10. Link to Original Article Forget 8K, Sony’s New 63-Foot 16K Crystal LED TV Is Now Available—for a Few Million The ballpark figure is $5 million. BY RACHEL CORMACK ON SEPTEMBER 13, 2019 Courtesy of Sony When a new gogglebox drops, it’s always the same drill: The screen gets bigger, the resolution gets better and the design gets bolder. Indeed, it’s difficult for a brand to stand out. Unless you’re Sony and the new TV your peddling is the size of a New York City public bus and also happens to boasts an unheard-of 16K screen. Earlier this year when Sony unveiled the colossal 63-foot TV—the biggest 16K screen of its kind—it had commercial cinemas in its sights. But, hey, why should theaters have all the fun? Yesterday, the Japanese tech titan announced the Crystal LED display system will be available for home installation. The best part? The system utilizes modular technology which means it can accommodate virtually any desired size and resolution—from a 16-foot 4K to an epic 63-foot 16K. Of course, we opt for the latter which features four times as many horizontal pixels as a 4K television and eight times that of a high-def 1080p TV. Translation: It delivers a stunning picture to a gigantic space. Courtesy of Sony “Crystal LED delivers over a million-to-one contrast ratio, the most accurate light levels, low heat emission and a picture quality that is absolutely breathtaking. By offering the display in modular configurations, consumers now have an exciting new option for the transition from home projection systems and large-screen TVs,” said Mike Fasulo, president and chief operating officer at Sony North America. The micro-LED technology works like OLED, but the modules—which each measure 16×18 inches in size at 360 x 360 resolution with three tiny LEDs per pixel—are much brighter, producing 1,000 nit of brightness even though they are half the width of a human hair. The screen also boasts a 99 percent black surface area to ensure high contrast and high resolution; blur-free images with high frame rates of up to 120p; and a nearly 180-degree viewing angle. As you might expect, the setup is not cheap. Although Sony has not yet released pricing, each module reportedly costs approximately $10,000. That means the 4K unit (which has 72 modules) would sit at around $720,000, while the 16K screen (with 576 modules) might cost up to $5 million, according to Engadget. But think of the movie tickets you’ll save on having a cinema in your own home. _____________________________________________________ So the Main question is......When's Linus doing his review on it? This was posted after a detailed search for anything identical or related. If this is a duplicate, please delete this post. Thank you.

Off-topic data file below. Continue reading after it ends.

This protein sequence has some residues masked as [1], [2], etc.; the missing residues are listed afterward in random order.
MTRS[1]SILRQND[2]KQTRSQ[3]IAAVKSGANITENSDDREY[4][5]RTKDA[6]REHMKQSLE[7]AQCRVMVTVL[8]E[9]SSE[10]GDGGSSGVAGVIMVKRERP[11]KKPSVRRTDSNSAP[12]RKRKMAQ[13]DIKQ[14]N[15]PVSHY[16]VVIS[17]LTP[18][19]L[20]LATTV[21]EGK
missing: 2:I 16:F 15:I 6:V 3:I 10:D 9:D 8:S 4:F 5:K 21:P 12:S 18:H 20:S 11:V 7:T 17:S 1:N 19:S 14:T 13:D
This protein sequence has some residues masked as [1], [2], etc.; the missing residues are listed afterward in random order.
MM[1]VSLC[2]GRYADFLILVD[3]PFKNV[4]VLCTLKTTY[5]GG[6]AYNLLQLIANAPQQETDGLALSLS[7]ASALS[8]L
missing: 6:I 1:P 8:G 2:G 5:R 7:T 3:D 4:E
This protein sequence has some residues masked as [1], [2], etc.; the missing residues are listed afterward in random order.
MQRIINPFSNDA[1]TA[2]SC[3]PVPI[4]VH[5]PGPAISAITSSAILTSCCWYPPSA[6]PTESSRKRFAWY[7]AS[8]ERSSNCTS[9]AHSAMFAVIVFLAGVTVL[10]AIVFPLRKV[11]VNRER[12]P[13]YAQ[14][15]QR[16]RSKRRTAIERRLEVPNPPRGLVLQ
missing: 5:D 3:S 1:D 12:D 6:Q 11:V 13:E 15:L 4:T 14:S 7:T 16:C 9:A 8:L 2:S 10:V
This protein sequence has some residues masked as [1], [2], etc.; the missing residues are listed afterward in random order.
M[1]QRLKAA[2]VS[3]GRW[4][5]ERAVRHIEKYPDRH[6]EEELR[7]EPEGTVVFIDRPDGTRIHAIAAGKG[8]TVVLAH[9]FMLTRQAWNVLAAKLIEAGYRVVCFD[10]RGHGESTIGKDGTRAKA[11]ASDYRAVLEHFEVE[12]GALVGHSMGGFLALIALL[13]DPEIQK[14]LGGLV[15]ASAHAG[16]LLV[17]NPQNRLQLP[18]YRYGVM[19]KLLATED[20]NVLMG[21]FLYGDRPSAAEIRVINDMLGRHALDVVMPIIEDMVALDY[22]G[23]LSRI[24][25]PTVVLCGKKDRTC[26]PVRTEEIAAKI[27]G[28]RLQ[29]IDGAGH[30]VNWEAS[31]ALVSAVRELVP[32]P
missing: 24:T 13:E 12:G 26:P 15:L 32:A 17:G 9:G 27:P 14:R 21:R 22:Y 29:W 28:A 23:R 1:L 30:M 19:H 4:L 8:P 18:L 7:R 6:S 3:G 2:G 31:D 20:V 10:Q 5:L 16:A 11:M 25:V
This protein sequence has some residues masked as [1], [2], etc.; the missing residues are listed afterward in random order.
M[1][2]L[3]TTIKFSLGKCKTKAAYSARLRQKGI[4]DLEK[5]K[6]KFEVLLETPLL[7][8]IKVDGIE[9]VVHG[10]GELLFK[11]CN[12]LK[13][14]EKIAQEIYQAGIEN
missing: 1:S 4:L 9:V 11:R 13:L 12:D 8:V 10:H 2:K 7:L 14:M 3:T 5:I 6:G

11. Well hell......then we're on the same page, then.
  12. It's reliability rating is actually quite high, and matches the EVO. I'm not saying the EVO is bad, but for barely showing improvement in capability, there's no point in wasting the money. If it were on sale for the same price, or lower, as the Crucial, obviously go EVO. To say the Crucial is crappy, is just baseless opinion.
  13. If you have a meter, check and see if the lights are actually tied to the 12V line, or if they are 5v. It'll probably be easier just to snip the LED lines and solder them separately to a molex connector that cant connect to your system's PSU.